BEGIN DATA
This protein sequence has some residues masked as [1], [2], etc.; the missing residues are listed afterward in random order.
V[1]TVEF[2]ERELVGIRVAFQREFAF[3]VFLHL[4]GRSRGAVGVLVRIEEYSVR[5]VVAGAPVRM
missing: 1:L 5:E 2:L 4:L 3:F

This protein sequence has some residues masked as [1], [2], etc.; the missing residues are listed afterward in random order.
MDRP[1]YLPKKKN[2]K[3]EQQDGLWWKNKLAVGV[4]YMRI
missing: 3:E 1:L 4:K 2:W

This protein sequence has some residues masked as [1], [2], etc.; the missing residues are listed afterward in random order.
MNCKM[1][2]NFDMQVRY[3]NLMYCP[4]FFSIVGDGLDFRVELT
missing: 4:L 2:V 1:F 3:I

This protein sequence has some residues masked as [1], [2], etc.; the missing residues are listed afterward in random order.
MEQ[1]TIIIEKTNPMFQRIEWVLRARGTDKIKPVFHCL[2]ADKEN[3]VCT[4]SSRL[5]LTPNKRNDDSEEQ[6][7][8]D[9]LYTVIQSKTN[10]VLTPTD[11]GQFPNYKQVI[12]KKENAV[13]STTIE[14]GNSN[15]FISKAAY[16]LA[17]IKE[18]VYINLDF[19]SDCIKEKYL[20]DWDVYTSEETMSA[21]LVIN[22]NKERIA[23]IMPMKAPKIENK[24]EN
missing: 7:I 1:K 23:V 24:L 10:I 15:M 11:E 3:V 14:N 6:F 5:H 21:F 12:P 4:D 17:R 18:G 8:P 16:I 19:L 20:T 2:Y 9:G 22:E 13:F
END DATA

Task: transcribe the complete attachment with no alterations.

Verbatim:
This protein sequence has some residues masked as [1], [2], etc.; the missing residues are listed afterward in random order.
V[1]TVEF[2]ERELVGIRVAFQREFAF[3]VFLHL[4]GRSRGAVGVLVRIEEYSVR[5]VVAGAPVRM
missing: 1:L 5:E 2:L 4:L 3:F

This protein sequence has some residues masked as [1], [2], etc.; the missing residues are listed afterward in random order.
MDRP[1]YLPKKKN[2]K[3]EQQDGLWWKNKLAVGV[4]YMRI
missing: 3:E 1:L 4:K 2:W

This protein sequence has some residues masked as [1], [2], etc.; the missing residues are listed afterward in random order.
MNCKM[1][2]NFDMQVRY[3]NLMYCP[4]FFSIVGDGLDFRVELT
missing: 4:L 2:V 1:F 3:I

This protein sequence has some residues masked as [1], [2], etc.; the missing residues are listed afterward in random order.
MEQ[1]TIIIEKTNPMFQRIEWVLRARGTDKIKPVFHCL[2]ADKEN[3]VCT[4]SSRL[5]LTPNKRNDDSEEQ[6][7][8]D[9]LYTVIQSKTN[10]VLTPTD[11]GQFPNYKQVI[12]KKENAV[13]STTIE[14]GNSN[15]FISKAAY[16]LA[17]IKE[18]VYINLDF[19]SDCIKEKYL[20]DWDVYTSEETMSA[21]LVIN[22]NKERIA[23]IMPMKAPKIENK[24]EN
missing: 7:I 1:K 23:V 24:L 10:I 15:M 11:E 3:V 14:N 6:F 5:H 21:F 12:P 4:D 17:R 18:G 8:P 16:I 19:L 20:T 2:Y 9:G 22:E 13:F